The opposite of language [B5 – 11 January 2008]

For the 30 days following this blog’s five-year anniversary, I am reposting some favorite, popular, or unique posts. Feel free to contact me to suggest some of your favorites. If you’d like to comment, click through to the original post.

This will by my final blogiversary post. It’s from early this year, and I like it because I captured my perplexity at what most consider normal, human interaction, at a very dark and cold winter of what turned out to be a fear-filled and frozen year for me.

I’ve picked these posts for the last 30 days for essentially capricious reasons – I liked a turn of phrase, or they reminded me of something I felt when I wrote them, or just because I wanted to re-post some of the longer posts I’ve written. What’s most fascinating to me is noticing how different they make me feel now, long after the heat of the moment when I wrote them, and how putting them into a new context changes the meaning I get from them.

Here’s to another five years. Forward the future!

I’ve been feeling scruffy and bloated, unshaven and flaky and stinky. I haven’t been running. I have been eating way too much. Been wearing the same clothes day after day.

Hey, at least I’ve been going to work.

Tuesday night felt like I’d been working all week already. I dragged my ass to the bus stop in the rain, hoping some music would cheer me up. My bus was a bit crowded, so I chose to sit in front of the bus, in the sideways-facing seats normally saved for the elderly or disabled. It was dark; the driver had the lights off in front. I sat and lost myself in my iPhone.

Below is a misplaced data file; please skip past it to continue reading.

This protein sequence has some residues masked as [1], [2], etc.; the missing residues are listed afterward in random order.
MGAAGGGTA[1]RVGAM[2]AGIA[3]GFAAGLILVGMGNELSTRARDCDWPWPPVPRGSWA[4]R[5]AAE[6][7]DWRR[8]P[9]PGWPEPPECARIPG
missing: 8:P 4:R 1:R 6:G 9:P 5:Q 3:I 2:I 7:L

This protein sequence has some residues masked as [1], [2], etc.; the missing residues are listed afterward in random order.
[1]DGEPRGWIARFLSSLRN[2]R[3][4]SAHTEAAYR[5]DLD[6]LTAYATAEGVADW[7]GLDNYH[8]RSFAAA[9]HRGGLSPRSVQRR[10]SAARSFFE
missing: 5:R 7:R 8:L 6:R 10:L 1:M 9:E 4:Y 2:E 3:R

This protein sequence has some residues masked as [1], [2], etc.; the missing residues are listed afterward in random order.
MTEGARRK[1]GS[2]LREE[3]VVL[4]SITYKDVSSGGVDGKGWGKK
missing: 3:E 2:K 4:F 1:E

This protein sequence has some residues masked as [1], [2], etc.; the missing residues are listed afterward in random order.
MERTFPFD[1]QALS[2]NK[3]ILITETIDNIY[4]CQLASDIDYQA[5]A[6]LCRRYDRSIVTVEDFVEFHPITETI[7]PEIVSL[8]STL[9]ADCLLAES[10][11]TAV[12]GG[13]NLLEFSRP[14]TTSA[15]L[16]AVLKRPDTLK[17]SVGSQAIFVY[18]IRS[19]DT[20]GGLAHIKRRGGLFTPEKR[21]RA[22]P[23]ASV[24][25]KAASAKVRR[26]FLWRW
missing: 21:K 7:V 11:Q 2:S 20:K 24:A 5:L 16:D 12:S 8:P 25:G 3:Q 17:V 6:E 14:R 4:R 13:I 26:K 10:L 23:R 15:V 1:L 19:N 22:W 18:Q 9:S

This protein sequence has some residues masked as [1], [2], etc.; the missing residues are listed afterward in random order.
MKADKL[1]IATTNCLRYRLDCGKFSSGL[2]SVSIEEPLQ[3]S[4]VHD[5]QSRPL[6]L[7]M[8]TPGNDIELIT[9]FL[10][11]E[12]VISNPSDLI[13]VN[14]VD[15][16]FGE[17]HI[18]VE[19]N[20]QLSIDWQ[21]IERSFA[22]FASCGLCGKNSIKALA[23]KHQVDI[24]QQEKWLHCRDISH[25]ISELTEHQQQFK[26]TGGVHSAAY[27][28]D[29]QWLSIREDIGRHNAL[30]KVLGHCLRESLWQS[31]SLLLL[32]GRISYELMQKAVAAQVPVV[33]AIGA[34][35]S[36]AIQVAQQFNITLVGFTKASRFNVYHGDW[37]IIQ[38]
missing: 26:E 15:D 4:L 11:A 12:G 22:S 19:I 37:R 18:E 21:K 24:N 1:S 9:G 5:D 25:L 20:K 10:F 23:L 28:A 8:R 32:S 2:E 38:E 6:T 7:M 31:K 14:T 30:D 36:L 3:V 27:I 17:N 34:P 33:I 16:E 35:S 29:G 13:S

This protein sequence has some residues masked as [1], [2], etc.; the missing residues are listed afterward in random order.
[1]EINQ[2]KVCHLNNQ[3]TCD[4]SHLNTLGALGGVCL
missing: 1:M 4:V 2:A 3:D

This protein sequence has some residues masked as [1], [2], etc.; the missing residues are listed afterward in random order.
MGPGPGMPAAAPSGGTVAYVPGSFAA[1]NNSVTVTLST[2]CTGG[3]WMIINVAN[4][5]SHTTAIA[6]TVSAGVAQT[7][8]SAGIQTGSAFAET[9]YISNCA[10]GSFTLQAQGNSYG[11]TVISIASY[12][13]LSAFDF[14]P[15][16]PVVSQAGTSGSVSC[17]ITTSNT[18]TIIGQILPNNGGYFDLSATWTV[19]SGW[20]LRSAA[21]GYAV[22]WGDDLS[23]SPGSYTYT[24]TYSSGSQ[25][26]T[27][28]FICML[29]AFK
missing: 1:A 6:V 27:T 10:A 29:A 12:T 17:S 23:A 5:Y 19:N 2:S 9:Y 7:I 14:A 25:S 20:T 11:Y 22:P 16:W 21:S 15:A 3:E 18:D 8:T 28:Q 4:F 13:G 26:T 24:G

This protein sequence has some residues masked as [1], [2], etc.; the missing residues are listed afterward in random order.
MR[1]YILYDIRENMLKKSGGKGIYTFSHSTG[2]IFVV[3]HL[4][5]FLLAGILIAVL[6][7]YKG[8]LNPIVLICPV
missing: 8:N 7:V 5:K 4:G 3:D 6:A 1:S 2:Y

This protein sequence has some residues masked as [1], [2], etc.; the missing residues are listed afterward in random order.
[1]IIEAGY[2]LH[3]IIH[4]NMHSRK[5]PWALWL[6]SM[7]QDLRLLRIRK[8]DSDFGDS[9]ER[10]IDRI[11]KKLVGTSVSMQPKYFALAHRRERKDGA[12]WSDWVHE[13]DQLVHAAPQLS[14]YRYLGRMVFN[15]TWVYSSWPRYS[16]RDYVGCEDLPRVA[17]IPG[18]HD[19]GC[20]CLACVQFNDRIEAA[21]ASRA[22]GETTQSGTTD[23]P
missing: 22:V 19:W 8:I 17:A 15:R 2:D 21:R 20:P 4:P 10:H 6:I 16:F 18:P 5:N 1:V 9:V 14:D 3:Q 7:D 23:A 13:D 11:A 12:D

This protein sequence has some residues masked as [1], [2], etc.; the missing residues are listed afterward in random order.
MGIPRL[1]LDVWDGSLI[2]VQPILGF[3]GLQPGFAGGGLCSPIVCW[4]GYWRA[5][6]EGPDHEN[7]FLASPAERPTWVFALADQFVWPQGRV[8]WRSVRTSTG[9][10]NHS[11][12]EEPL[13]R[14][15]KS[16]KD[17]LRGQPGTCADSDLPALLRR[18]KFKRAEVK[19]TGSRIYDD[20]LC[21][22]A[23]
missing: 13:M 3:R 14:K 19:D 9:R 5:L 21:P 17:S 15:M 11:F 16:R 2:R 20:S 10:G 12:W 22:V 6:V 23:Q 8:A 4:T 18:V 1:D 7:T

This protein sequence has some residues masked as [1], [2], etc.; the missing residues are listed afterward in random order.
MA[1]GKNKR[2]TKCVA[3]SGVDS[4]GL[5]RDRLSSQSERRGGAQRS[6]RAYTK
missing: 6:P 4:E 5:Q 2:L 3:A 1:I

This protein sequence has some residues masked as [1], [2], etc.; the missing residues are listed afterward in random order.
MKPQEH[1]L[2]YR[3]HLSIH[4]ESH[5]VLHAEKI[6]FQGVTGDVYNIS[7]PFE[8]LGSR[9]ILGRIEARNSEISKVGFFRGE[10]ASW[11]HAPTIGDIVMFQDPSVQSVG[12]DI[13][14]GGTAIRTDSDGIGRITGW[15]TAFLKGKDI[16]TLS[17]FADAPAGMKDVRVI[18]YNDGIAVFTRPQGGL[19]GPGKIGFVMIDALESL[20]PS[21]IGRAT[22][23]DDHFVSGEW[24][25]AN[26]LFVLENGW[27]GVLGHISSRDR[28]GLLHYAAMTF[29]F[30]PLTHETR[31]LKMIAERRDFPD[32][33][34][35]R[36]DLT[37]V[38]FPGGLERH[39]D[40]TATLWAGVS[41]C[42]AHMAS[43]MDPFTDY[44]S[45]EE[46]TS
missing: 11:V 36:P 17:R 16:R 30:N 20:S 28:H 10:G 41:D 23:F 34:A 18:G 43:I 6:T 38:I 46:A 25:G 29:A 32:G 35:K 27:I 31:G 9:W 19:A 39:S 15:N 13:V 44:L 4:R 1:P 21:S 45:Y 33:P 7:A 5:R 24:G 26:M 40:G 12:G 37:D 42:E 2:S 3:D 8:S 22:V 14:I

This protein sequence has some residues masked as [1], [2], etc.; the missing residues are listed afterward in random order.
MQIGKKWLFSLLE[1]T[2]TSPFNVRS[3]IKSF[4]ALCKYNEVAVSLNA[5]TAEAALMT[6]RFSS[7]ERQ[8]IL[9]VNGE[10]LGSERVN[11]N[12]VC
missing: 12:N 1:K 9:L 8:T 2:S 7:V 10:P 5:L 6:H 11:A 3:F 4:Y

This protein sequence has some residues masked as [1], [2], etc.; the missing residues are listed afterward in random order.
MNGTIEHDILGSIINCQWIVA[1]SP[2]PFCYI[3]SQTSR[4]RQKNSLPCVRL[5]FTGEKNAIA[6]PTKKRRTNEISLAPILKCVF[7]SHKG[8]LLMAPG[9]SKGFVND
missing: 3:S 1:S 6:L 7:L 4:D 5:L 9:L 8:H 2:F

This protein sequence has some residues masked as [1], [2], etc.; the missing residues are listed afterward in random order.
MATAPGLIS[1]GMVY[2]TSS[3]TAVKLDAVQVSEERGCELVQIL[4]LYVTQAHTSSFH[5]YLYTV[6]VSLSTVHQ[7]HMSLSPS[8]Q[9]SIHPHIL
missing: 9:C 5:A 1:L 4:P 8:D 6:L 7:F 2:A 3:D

Except… there was a cute girl sitting in the first forward-facing seat, next to a non-descript guy. The girl had long dark auburn hair. Her hair reached the small of her back. She was wearing jeans, and a snug fleece jacket, and had a backpack that was probably at least a third of her body weight, and a messenger bag. I’d seen her before, on the bus, and in my neighborhood, and I must have caught her eye and smiled and looked away. Must have.

She didn’t smile back at me. In fact, her body language… well, I don’t admit to being an expert in interpreting body language, but she seemed stiff and uncomfortable. Her upper body was perfectly straight and faced forward but her face was turned to look out the window on her side of the bus, and her legs were crossed and turned out into the aisle in the opposite direction. But somehow she still kept looking at me. She never kept eye contact, though; if I were looking at her, she would quickly glance away. No smile.

I thought nothing of it and re-immersed myself in my surfing. A stop or two later, the sideways-facing row of seats across from me opened up, and, abruptly, the girl got up and moved there. This time, she curled herself into an S-shape, facing forward, tucking her legs and leaning her upper body, both in the direction of travel for the bus. One arm lay along the top of the bench, the other arm pulled her legs in tighter and held on to the strap of her backpack. She took up at least two whole seats.